By Rachel Balsamo
Have you ever thought about why so many private schools are beating public schools in sports and going on to win the championship game? Three private schools in Georgia alone, The Valwood Valiants, Open Bible Warriors, and Georgia Christian Generals have made up 100 championships in their histories. Loyola High School in Wilmette Illinois has a long line of athletic success as well, along with Montini High School in Lombard Illinois.
Private schools, that can take athletes from anywhere, are playing against public schools, whose athletes only come from one district in the area. Many states have already given this serious thought when private schools have won much more championships than public schools.
A survey was taken in Pennsylvania that showed “A recent survey conducted by District 7’s Western Pennsylvania Interscholastic Athletic League (WPIAL)” says USA Today. “Revealed that 86 percent of coaches there want to divide the playoff system for public and private teams.”
People now think that private schools are only winning because they throw money at the best athletes from different areas to have them be recruited to play for them. Teams and athletic professionals
The Batavia Bulldogs football team recently lost to Nazareth Academy, a private school in LaGrange Park, in the semifinals. Nazareth later won against Saint Charles in the championship game, 31-10, Nazareth’s’ fourth championship title in football.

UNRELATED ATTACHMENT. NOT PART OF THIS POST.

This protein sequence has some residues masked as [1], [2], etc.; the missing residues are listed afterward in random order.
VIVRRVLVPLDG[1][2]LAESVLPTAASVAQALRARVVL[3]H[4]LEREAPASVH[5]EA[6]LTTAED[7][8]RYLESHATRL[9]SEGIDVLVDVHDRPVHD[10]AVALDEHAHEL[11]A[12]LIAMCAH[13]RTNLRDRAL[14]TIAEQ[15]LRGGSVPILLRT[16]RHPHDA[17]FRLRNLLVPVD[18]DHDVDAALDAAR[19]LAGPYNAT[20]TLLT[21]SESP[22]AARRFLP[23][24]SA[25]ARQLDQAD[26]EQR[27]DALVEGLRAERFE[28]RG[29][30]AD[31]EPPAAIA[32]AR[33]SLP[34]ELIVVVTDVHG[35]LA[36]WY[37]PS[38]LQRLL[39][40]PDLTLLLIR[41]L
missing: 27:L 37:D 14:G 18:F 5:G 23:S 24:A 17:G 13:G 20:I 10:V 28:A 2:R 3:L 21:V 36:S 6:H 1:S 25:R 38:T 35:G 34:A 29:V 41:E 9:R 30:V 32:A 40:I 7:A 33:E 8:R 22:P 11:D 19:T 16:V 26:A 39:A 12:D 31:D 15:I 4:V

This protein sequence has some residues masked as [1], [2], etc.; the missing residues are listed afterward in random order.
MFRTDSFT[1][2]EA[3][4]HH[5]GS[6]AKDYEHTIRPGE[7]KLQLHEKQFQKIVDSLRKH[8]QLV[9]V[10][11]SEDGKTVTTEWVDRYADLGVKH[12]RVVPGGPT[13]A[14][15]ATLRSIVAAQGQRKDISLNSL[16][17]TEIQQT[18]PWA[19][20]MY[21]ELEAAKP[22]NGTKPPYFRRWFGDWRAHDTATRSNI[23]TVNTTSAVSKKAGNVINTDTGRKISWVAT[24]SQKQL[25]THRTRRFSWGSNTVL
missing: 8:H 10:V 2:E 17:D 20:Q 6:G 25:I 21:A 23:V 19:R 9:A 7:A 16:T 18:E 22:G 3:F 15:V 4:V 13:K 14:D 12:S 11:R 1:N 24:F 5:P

“I feel like if we have a good enough program we should be able to beat anybody that we go against in the state of Illinois if our kids work hard enough and put the time in. But it’s the system that’s there and if enough people think that it’s unfair then we’ll eventually get a new system.” Say Batavia football coach Dennis Piron. “We just have to be the best that we possibly can be.”
Although some private schools may not officially be recruiting players, people believe there are still unfair disadvantages to how they gain their athletes.
“It is a national issue. It has been discussed for not years, but decades, throughout the country,” said Robert Zayas, the executive director of the Public High School Athletic Association in a 2016 Times Union article. “Winning (by private schools) prompts the discussion.” Any form of recruiting in high school is against the Athletic Associations rules.
Results of a survey in the Erie-based District 10 in Pennsylvania were recently released. “Of 365 public school respondents (coaches and administrators),” USA Today states. “354 said they believe non-boundary schools own a competitive advantage; 338 were in favor of separate tournaments.”
For the first time, the Illinois High School Association is planning to remove private schools from state tournaments and create a separate class for them. This was brought up on November 4th, 2018 by Principle Mark A. Mills from Coal City in Southwest Chicago. This was created to give public schools “what they deserve”. The petition says that private schools would have their own postseason tournament to give the public schools a better chance of winning state championships. Private schools would still be able to play public teams throughout the season and have their conferences stay similar to before.
Even though public schools may win against private schools in some other sports, the level of competition and talent that they bring to the bigger sports are not even or fair. We should do something to level the playing field, not just in Illinois but in the entire country, to make it a fair competition.